Summer learning programs
Local governments can invest in this strategy using State and Local Fiscal Recovery Funds (SLFRF) from the American Rescue Plan Act (ARPA).
- This strategy can help address educational disparities and promote healthy childhood environments. The U.S. Department of Treasury has indicated that strategies that help achieve these outcomes are eligible for the use of Fiscal Recovery Funds.
Investments in this strategy are SLFRF-eligible as long as they are made in qualified census tracts or are designed to assist populations or communities disproportionately impacted by COVID-19.
- Increased academic instruction as well as athletic and artistic activities for students
- Typically operate 4–8 hours per day, four or five days a week
- Provide support and reinforcement for academic skills or help prevent their attrition over summer break
Strength of evidence
Evidence level: Proven (highest tier)
Proven (highest tier)
Ranked as having the highest level of evidence by County Health Rankings and Roadmaps
All school-aged children
Estimated $7-19 per student per hour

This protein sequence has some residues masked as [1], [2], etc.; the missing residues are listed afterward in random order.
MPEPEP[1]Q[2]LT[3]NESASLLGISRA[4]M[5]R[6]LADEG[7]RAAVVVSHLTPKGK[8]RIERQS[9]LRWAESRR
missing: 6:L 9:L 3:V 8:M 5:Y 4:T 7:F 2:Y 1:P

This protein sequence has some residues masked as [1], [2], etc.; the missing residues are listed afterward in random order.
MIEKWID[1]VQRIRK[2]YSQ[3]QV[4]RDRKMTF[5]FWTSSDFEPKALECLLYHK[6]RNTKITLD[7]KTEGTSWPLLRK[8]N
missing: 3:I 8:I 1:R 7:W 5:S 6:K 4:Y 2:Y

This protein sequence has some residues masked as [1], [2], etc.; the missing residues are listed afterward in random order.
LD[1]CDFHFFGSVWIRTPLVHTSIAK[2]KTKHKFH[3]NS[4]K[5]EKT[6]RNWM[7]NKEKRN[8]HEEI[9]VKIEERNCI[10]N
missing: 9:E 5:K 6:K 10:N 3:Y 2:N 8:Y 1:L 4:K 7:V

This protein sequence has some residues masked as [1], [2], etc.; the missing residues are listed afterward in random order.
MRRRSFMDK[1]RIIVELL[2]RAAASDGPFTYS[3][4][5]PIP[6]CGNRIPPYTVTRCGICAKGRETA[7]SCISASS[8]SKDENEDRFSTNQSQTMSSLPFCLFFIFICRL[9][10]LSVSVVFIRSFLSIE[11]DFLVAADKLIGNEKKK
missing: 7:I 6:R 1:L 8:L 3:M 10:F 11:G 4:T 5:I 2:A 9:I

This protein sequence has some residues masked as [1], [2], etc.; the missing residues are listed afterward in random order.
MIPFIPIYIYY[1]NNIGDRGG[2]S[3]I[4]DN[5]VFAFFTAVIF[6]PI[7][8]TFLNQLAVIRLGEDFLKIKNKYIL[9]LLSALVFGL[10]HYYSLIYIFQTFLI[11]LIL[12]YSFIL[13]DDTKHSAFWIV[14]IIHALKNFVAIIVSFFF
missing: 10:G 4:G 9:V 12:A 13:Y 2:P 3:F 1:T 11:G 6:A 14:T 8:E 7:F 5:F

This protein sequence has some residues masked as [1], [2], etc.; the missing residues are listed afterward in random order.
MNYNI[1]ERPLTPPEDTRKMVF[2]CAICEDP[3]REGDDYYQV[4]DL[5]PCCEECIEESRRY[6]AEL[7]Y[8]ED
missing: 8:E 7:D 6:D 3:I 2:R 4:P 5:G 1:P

- Summer learning - Tuscaloosa, AL
Outcomes and impact
- Increased academic achievement
- Improvements in social and emotional competencies
- Several studies have shown significant gains for students in math and reading when attending summer programs focused on these skills
- Longer duration programs with well-trained and evaluated staff typically yield more positive results
Keys to successful implementation
- Conduct thorough planning well in advance of the summer. Planning should begin no later than January.
- Identify a dedicated director to plan the summer program. This person should be able to dedicate at least half their time to the program.
- Set the number of summer teachers with a realistic expectation that a significant portion of initial enrollees will not attend the program.
- Set clear student eligibility guidelines for the program. Some summer programs are designed for all students, while others are open only to certain student groups, like ELL students.
- Operate the program for five to six weeks with three to four hours of academics per day.
- Hire summer teachers based on merit, motivation, and grade-level experience. Be mindful to hire staff with experience providing for students with special needs.
- Establish a clear attendance policy, setting the expectation that students should attend every day. Expectations should be no different from the regular school year.